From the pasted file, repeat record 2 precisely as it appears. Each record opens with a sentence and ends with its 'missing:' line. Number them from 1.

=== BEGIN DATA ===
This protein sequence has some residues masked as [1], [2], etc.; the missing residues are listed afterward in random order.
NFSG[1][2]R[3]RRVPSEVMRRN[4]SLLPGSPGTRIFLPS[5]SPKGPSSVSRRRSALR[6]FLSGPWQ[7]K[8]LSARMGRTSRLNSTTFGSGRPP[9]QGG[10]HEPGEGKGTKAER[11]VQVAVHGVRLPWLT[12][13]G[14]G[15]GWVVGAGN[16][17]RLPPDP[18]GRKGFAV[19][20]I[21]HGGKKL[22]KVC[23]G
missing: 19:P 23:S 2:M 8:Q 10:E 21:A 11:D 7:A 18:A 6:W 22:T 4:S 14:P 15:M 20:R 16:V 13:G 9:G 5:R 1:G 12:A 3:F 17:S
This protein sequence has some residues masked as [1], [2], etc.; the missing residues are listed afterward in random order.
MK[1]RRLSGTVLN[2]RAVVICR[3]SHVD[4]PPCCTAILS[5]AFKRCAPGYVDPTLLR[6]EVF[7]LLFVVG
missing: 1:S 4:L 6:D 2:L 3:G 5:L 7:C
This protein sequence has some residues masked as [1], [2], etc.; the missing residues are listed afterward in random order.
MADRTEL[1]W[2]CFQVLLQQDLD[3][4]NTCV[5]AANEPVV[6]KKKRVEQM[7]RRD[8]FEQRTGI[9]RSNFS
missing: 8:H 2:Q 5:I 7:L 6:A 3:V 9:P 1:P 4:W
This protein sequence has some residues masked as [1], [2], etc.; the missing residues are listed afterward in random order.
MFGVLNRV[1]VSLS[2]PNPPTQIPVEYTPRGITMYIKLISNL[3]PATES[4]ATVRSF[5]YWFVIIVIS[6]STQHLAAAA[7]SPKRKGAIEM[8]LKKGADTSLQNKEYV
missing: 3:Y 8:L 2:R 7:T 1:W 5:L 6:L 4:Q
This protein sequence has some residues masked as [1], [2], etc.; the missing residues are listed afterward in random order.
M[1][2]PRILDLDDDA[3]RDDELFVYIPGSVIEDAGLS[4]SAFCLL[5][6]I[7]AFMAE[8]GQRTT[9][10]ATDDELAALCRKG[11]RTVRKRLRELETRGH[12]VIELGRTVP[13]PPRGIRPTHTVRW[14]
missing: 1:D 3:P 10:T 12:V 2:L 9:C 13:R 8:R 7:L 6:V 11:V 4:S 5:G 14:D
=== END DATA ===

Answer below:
This protein sequence has some residues masked as [1], [2], etc.; the missing residues are listed afterward in random order.
MK[1]RRLSGTVLN[2]RAVVICR[3]SHVD[4]PPCCTAILS[5]AFKRCAPGYVDPTLLR[6]EVF[7]LLFVVG
missing: 1:S 4:L 6:D 2:L 3:G 5:L 7:C